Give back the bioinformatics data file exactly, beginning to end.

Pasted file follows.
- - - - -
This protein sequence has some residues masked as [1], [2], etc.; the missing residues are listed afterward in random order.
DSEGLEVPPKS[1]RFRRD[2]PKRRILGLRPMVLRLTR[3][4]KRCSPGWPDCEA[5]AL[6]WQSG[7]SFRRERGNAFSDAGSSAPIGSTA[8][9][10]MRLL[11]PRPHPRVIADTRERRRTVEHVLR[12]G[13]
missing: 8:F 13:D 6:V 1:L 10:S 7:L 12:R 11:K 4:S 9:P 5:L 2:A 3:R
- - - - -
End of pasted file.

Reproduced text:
This protein sequence has some residues masked as [1], [2], etc.; the missing residues are listed afterward in random order.
DSEGLEVPPKS[1]RFRRD[2]PKRRILGLRPMVLRLTR[3][4]KRCSPGWPDCEA[5]AL[6]WQSG[7]SFRRERGNAFSDAGSSAPIGSTA[8][9][10]MRLL[11]PRPHPRVIADTRERRRTVEHVLR[12]G[13]
missing: 8:F 13:D 6:V 1:L 10:S 7:L 12:R 11:K 4:S 9:P 5:L 2:A 3:R